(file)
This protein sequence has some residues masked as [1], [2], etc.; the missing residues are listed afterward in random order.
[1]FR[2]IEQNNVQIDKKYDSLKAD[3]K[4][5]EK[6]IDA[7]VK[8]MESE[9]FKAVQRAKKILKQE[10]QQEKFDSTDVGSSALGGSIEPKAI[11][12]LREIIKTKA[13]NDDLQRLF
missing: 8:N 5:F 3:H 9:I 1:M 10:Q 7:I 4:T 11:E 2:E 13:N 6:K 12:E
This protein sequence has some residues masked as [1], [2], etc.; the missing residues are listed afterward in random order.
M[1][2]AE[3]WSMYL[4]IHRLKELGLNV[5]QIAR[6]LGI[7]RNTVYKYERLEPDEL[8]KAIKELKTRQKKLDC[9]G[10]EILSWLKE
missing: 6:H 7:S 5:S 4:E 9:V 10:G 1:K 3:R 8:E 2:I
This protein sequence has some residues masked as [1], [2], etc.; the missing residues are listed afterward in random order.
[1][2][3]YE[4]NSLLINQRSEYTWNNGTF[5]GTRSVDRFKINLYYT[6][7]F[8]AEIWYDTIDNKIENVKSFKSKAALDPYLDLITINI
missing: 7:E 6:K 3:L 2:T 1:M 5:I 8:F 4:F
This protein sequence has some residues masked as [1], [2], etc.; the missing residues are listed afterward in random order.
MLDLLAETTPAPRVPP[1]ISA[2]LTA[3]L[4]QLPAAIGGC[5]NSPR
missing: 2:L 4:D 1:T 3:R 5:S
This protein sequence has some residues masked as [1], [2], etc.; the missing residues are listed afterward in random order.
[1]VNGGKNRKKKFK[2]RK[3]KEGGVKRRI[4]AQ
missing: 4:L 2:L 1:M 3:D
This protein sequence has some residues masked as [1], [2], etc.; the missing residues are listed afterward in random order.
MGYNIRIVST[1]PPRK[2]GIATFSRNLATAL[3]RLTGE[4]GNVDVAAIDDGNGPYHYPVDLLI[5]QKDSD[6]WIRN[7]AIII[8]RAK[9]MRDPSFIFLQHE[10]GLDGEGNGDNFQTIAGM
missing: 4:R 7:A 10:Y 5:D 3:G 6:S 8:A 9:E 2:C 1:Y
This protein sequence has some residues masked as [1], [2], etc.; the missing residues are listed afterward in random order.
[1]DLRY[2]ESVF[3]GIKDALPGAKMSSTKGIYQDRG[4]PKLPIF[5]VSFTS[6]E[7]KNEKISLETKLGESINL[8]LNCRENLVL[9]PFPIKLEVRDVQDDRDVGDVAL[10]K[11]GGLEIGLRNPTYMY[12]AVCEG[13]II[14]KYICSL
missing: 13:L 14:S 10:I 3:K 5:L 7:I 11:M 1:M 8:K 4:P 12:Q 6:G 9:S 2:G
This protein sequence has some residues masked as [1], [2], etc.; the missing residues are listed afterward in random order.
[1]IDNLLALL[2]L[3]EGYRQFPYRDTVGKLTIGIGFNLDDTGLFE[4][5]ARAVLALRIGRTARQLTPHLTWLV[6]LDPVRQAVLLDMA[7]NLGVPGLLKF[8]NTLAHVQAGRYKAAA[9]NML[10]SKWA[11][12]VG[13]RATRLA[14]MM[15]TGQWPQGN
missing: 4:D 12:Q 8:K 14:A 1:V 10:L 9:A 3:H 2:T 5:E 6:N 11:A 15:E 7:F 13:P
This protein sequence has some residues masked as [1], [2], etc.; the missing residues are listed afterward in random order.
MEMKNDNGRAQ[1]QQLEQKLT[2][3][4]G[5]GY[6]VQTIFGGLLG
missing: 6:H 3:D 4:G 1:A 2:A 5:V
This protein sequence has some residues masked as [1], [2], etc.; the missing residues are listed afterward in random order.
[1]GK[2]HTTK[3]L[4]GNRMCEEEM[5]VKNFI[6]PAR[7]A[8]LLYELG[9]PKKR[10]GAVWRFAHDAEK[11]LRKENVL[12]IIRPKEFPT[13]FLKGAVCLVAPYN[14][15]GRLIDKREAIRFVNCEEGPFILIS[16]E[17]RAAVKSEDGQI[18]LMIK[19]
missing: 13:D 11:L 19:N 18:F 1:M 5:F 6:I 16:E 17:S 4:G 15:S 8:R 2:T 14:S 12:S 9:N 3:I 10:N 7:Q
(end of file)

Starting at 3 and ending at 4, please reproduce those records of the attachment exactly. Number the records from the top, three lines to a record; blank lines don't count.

This protein sequence has some residues masked as [1], [2], etc.; the missing residues are listed afterward in random order.
[1][2][3]YE[4]NSLLINQRSEYTWNNGTF[5]GTRSVDRFKINLYYT[6][7]F[8]AEIWYDTIDNKIENVKSFKSKAALDPYLDLITINI
missing: 7:E 6:K 3:L 2:T 1:M 5:I 8:F 4:F
This protein sequence has some residues masked as [1], [2], etc.; the missing residues are listed afterward in random order.
MLDLLAETTPAPRVPP[1]ISA[2]LTA[3]L[4]QLPAAIGGC[5]NSPR
missing: 2:L 4:D 1:T 3:R 5:S